Fifth Third Bank is one of several lenders supporting a comprehensive resource for homeowners at risk of foreclosure.
The bank recently made a $10,000 gift to the Indiana Housing and Community Development Authority, a quasi-public agency.
Through its Indiana Foreclosure Prevention Network, IHCDA runs a hot line answered by Momentive, a not-for-profit consumer counseling agency. Homeowners who call might be referred to one of 50 trained specialists working throughout the state.
"Before the network, [homeowners] didn't know where to turn," said Beverly Mukes-Gaither, senior vice president and community development manager for the Fifth Third Foundation. (The donation came out of the local-giving budget for Fifth Third in Indiana, not the corporate foundation.)
Mukes-Gaither said the hot line (877-GET-HOPE) has been effective because it's operated seven days a week, from 7 a.m. to 8 p.m., and because the people answering the phone are well-trained.
"[Callers are] actually talking to someone who's asking the right kind of questions to ascertain what their situation is," he said.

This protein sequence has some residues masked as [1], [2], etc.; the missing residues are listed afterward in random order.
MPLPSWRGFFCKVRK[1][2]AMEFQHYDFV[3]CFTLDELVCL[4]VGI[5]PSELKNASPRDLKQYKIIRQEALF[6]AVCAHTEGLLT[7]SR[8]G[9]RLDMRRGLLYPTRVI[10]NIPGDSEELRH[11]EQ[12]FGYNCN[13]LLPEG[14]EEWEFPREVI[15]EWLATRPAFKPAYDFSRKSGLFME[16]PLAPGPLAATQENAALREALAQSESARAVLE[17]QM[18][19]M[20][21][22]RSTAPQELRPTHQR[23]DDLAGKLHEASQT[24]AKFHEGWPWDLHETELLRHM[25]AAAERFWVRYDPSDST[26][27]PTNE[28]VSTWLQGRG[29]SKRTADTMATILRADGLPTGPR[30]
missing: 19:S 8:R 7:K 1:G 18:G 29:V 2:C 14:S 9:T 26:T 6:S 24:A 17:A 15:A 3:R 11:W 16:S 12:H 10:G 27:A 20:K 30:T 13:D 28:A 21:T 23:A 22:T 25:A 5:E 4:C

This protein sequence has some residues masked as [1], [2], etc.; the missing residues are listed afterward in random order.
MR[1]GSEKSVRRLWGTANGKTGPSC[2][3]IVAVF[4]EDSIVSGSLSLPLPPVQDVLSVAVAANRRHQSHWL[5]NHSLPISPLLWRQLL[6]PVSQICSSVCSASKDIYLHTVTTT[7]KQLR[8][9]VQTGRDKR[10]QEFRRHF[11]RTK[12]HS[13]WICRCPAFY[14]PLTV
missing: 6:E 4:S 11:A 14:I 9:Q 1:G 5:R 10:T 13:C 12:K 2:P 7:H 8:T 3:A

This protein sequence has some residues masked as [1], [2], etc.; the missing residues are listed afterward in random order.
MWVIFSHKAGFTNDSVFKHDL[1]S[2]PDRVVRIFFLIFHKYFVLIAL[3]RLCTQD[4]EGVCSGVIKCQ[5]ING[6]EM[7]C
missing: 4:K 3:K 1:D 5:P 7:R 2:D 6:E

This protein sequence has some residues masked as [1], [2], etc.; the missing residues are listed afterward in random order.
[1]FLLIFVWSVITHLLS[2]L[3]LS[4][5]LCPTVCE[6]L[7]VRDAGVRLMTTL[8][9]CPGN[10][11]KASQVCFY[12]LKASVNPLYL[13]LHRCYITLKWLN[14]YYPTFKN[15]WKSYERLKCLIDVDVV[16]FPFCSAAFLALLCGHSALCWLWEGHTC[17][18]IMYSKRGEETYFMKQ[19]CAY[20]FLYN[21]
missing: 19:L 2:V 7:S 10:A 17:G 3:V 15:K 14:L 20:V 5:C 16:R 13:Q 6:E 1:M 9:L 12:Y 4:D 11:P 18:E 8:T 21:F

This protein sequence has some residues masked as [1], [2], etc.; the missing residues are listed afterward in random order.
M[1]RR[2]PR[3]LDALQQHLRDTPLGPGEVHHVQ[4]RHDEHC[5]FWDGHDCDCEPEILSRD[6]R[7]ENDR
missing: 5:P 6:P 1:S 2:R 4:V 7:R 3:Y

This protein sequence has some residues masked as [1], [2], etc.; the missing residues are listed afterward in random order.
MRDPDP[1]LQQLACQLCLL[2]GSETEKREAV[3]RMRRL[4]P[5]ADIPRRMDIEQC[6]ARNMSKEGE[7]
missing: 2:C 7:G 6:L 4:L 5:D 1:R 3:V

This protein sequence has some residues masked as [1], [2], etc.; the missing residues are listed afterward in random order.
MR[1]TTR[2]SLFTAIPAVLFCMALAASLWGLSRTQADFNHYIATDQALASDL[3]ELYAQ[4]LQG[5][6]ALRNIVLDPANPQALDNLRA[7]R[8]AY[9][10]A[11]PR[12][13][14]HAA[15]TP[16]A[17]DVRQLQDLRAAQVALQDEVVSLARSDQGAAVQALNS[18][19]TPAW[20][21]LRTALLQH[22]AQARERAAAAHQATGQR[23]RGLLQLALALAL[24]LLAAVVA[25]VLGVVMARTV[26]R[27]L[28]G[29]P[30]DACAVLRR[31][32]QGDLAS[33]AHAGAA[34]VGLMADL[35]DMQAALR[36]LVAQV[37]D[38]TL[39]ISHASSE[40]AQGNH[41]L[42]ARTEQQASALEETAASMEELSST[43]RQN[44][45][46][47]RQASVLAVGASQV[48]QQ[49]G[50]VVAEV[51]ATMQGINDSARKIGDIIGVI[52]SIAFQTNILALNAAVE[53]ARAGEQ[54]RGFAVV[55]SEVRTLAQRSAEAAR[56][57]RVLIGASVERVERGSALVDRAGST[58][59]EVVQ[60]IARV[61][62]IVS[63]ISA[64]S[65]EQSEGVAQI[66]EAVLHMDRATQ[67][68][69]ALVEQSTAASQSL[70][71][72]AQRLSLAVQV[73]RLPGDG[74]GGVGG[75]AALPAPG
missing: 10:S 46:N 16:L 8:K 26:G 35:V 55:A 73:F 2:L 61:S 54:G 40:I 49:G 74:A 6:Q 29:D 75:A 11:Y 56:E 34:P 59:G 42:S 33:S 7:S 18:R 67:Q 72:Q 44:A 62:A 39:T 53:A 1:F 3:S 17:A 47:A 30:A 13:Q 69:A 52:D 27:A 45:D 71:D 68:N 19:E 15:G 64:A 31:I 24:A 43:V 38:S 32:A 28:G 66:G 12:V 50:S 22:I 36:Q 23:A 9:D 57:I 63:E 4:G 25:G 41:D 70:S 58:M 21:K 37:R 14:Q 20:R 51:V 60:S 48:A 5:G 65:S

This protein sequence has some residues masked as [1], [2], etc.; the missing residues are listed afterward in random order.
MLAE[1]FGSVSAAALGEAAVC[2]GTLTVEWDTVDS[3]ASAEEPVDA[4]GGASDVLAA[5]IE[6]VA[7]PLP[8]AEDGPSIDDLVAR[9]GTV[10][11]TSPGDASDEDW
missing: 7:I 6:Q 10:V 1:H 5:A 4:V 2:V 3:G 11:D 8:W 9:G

The network also helps banks with their own attempts to prevent foreclosures, Mukes-Gaither said. Fifth Third has created a mobile classroom, which is a bus staffed by outside counselors and bankers that travels to different cities to meet with customers, or even non-customers in need of advice. (The bus will be in Indianapolis in June.)
The network staff helped craft a letter to customers who are late with payments to make them aware of when the bus will be in their area, "so they don't see it as just another ask from the bank to collect on their mortgage."
The network has also held four events that guarantee homeowners face time with a bank representative.
Banks' loss-mitigation specialists pull homeowners' foreclosure files and come to the event with workable solutions in hand, said Sherry Seiwert, executive director of the IHCDA. More than 800 borrowers have attended events, held at places like Light of the World church on Michigan Road.
The network has fielded 25,000 calls since its inception in late 2007, and helped 8,000 people over the phone or in person.
"If they call early enough," Seiwert said, "the counselor certainly can talk to the lender and try to prevent that foreclosure."
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